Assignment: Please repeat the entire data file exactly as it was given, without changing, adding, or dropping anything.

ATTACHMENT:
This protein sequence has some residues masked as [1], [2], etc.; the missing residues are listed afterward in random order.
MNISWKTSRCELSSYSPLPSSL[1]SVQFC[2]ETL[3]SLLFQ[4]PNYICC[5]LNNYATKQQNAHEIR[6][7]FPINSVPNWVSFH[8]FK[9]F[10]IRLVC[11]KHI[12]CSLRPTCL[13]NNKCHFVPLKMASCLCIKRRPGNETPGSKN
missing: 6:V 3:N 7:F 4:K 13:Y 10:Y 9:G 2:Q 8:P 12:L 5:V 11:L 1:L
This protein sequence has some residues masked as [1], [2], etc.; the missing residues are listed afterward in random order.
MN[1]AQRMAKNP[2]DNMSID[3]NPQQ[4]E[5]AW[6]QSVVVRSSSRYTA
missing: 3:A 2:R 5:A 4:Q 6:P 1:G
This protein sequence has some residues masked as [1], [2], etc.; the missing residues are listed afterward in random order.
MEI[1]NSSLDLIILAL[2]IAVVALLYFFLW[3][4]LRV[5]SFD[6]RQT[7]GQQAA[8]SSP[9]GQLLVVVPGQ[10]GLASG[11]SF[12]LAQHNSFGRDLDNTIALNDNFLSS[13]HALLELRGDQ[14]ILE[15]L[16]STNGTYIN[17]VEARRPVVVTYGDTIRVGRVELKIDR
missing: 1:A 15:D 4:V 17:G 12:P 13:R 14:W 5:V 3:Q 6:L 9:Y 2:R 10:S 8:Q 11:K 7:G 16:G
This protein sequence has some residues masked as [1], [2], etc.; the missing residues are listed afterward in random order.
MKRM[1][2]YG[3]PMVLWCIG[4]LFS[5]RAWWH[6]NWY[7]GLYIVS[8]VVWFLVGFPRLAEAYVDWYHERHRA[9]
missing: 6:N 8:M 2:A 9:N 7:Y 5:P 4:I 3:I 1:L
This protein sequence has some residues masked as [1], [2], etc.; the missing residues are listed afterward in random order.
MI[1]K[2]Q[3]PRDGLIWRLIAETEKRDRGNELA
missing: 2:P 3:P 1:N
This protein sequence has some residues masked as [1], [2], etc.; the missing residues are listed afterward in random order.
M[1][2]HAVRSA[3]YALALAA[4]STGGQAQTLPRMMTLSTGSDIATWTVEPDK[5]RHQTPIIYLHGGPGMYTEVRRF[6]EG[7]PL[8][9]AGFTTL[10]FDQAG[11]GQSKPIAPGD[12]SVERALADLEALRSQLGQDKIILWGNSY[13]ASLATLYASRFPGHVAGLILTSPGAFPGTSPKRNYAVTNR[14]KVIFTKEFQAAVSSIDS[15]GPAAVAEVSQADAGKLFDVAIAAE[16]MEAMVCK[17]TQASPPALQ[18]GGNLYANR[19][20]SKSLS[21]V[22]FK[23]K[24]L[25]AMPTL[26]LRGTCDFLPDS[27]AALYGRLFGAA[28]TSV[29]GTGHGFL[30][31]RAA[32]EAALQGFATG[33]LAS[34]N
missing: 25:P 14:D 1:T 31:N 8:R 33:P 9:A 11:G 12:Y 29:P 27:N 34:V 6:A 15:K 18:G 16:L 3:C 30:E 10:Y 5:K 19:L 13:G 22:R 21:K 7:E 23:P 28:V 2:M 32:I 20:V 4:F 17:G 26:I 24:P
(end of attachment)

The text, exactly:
This protein sequence has some residues masked as [1], [2], etc.; the missing residues are listed afterward in random order.
MNISWKTSRCELSSYSPLPSSL[1]SVQFC[2]ETL[3]SLLFQ[4]PNYICC[5]LNNYATKQQNAHEIR[6][7]FPINSVPNWVSFH[8]FK[9]F[10]IRLVC[11]KHI[12]CSLRPTCL[13]NNKCHFVPLKMASCLCIKRRPGNETPGSKN
missing: 6:V 3:N 7:F 4:K 13:Y 10:Y 9:G 2:Q 8:P 12:L 5:V 11:L 1:L
This protein sequence has some residues masked as [1], [2], etc.; the missing residues are listed afterward in random order.
MN[1]AQRMAKNP[2]DNMSID[3]NPQQ[4]E[5]AW[6]QSVVVRSSSRYTA
missing: 3:A 2:R 5:A 4:Q 6:P 1:G
This protein sequence has some residues masked as [1], [2], etc.; the missing residues are listed afterward in random order.
MEI[1]NSSLDLIILAL[2]IAVVALLYFFLW[3][4]LRV[5]SFD[6]RQT[7]GQQAA[8]SSP[9]GQLLVVVPGQ[10]GLASG[11]SF[12]LAQHNSFGRDLDNTIALNDNFLSS[13]HALLELRGDQ[14]ILE[15]L[16]STNGTYIN[17]VEARRPVVVTYGDTIRVGRVELKIDR
missing: 1:A 15:D 4:V 17:G 12:P 13:R 14:W 5:V 3:Q 6:L 9:Y 2:R 10:S 8:Q 11:K 7:G 16:G
This protein sequence has some residues masked as [1], [2], etc.; the missing residues are listed afterward in random order.
MKRM[1][2]YG[3]PMVLWCIG[4]LFS[5]RAWWH[6]NWY[7]GLYIVS[8]VVWFLVGFPRLAEAYVDWYHERHRA[9]
missing: 6:N 8:M 2:A 9:N 7:Y 5:P 4:I 3:I 1:L
This protein sequence has some residues masked as [1], [2], etc.; the missing residues are listed afterward in random order.
MI[1]K[2]Q[3]PRDGLIWRLIAETEKRDRGNELA
missing: 2:P 3:P 1:N
This protein sequence has some residues masked as [1], [2], etc.; the missing residues are listed afterward in random order.
M[1][2]HAVRSA[3]YALALAA[4]STGGQAQTLPRMMTLSTGSDIATWTVEPDK[5]RHQTPIIYLHGGPGMYTEVRRF[6]EG[7]PL[8][9]AGFTTL[10]FDQAG[11]GQSKPIAPGD[12]SVERALADLEALRSQLGQDKIILWGNSY[13]ASLATLYASRFPGHVAGLILTSPGAFPGTSPKRNYAVTNR[14]KVIFTKEFQAAVSSIDS[15]GPAAVAEVSQADAGKLFDVAIAAE[16]MEAMVCK[17]TQASPPALQ[18]GGNLYANR[19][20]SKSLS[21]V[22]FK[23]K[24]L[25]AMPTL[26]LRGTCDFLPDS[27]AALYGRLFGAA[28]TSV[29]GTGHGFL[30][31]RAA[32]EAALQGFATG[33]LAS[34]N
missing: 25:P 14:D 1:T 31:N 8:R 33:P 9:A 11:G 12:Y 29:P 27:N 34:V 6:A 15:K 18:G 16:L 3:C 30:E 10:Y 5:K 19:L 13:G 22:R 21:K 7:E 23:P 28:V 2:M 32:I 20:V 4:F 17:G 26:I 24:P